Christmas may have come and gone, but the Christmastime and the Holidays are still going strong. I’m sure many would agree when I say that this year, more than ever, we need to keep up as much holiday cheer as possible. I grew up in a Dominican household between New York and Puerto Rico, so I’ve experienced several types of holiday celebrations and traditions, most of which I’ve incorporated in my household.
Christmas in New York City was very special. We’d go ice skating in Central Park, visit the tree at Rockefeller Center, and see the store windows on 5th Ave. The best part of the Holidays were the big traditional Dominican parties. The Christmas party was always held at our place. We would have what my memory holds to be be around 50 people at our small Brooklyn apartment. It was the event of the year! Tropical music playing, drinks flowing, and endless food, even my Mom’s special lasagna was a menu must. We’d all dress up and my cousins, my brother and I tried our very best to stay up as late as the party, but we always fell asleep, even with the music blasting. On Christmas morning, I’d wake up not knowing how or when I’d changed into my PJs and gotten to bed, but quickly remembered it was finally Christmas and Santa had made his way into our home via the kitchen fire escape as our parents told us he would. Presents, laughter and breakfast took up most of our morning, then playing all day and leftovers the rest of the day.
When we moved to Puerto Rico, my family reduced to 3 family units, so I definitely missed that huge family and extended family dynamic. My aunt and uncle missed theirs in the Dominican Republic as well, so they made amazing efforts to create an environment for my cousins and us that was festive enough for us to adjust and be happy during the holidays in our new home. Our holidays were small, but so full of love, delicious food and new traditions. My aunt’s and mom’s Christmas trees were so beautiful, though delicate and kind of untouchable. Looking back, there may have been a tiny competition between them, but I’m not mad about that. Our family was growing, so when my younger siblings came in the picture, our celebrations were twice as fun! Just seeing their faces light up on Christmas and on Three King’s Day while opening their gifts made me so happy! As we continued to learn about the culture and Holiday traditions in Puerto Rico, we started to incorporate those as well. In school, I participated in Christmas plays, dance performances and learned about the longest Holiday season in the world. In Puerto Rico, they celebrate from Thanksgiving through February 2nd, with special days like Thanksgiving, Christmas, New Years and Epiphany (Three King’s Day). The best part were the parrandas. In this his uniquely Puertorican tradition, a group people would go from house to house, playing super festive music with handheld instruments. Each home would serve some sort of typical food and/or drinks while picking up the people in that new household. Every time the group gets bigger and by the end of the night everyone is pretty lit and they serve a hearty stew “asopao” at the very last house. It’s amazing and incredibly fun! I remember in High School I was invited to one all the way on the west end of the island and it was so amazing I cried with all the beautiful music, laughter and culture.
My husband, being Puertorican, grew up with these beautiful traditions and invited me to his families festivities when we started dating. The big to do with his family has always been New Year’s Eve. We would all go to his uncle’s house on the West end of the island for a huge party with all his cousins and childhood friends. For years, before we moved to Texas, it was my favorite part of the holidays. I even invited my own family one year and they had the time of their lives! Since we moved to Texas, we’ve managed to create a lovely group of friends that feel like family and have had some of my family members move to San Antonio, so we’ve had some lovely low-key holidays during the past few years. For New Year’s Eve, hubby and I have created a new tradition of dining out at a beautiful restaurant in a hotel and ring in the New Year at the Pearl Brewery. We’ve celebrated there alone, with friends, and even some visiting family.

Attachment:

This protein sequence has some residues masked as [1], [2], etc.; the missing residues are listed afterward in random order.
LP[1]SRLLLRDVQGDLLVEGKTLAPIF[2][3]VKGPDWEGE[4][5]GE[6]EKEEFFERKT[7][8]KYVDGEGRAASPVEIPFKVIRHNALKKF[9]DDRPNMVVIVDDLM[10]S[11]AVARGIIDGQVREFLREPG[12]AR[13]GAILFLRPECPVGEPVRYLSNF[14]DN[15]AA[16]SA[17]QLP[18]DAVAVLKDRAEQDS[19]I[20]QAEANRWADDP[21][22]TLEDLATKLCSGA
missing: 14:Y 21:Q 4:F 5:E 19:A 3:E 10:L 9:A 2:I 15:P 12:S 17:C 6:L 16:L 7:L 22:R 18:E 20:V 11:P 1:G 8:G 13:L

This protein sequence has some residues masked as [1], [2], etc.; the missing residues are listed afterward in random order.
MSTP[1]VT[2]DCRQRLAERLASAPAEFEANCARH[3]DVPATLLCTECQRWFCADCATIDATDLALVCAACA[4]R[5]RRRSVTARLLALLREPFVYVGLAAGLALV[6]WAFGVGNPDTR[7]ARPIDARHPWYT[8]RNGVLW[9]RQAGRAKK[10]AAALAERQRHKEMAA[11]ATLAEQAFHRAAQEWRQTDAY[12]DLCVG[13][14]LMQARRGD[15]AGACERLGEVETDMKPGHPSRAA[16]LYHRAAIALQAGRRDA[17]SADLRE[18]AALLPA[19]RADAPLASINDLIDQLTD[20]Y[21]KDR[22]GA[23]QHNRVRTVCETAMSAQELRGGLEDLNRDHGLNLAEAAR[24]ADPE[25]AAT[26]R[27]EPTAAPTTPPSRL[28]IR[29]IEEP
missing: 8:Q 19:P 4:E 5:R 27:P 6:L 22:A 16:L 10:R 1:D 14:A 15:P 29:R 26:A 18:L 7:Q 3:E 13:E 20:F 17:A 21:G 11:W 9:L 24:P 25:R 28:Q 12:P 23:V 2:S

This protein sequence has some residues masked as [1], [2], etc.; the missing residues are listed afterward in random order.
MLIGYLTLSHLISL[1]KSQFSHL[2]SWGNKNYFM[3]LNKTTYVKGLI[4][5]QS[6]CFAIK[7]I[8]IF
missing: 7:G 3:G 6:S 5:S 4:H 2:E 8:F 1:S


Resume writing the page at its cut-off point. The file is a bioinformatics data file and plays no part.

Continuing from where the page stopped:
This year, with the Pandemic probably at it’s peak in the U.S., we decided to keep it very low-key and not have friends or family over, or attend any parties. My husband had a goal of preparing our patio before the holidays so we could have a new ambiance. Since late Summer, we’ve been working very hard to get the patio ready for the season. We got the floors done with new tile installed, had a custom pergola built and patio furniture we’ve been dreaming of for years. We decorated with all the Christmas decor right after Thanksgiving and I’ve been preparing our favorite traditional Puertorican and Dominican Holiday meals and drinks. We drank hot chocolate bombs, making s’mores on the fire pit and attended Zoom parties with our families. We created new traditions and made the best of this situation and I have to say, it’s been very nice.
These Holidays may have looked a little different, but while we stayed home for our safety and that of our loved ones during this Global Pandemic, we still kept it pretty festive. We do miss our families, but we remained connected thanks to the power of the internet and technology. We did our best to make it very special, even receiving a beautiful livestream parranda song from our family in Puerto Rico, keeping our spirits high during this season. I’m looking forward to the day when we can all be reunited and celebrate together in person again. In the meantime, I hope you all had a beautiful Holiday Season at Home, “Navidades en la Sala”!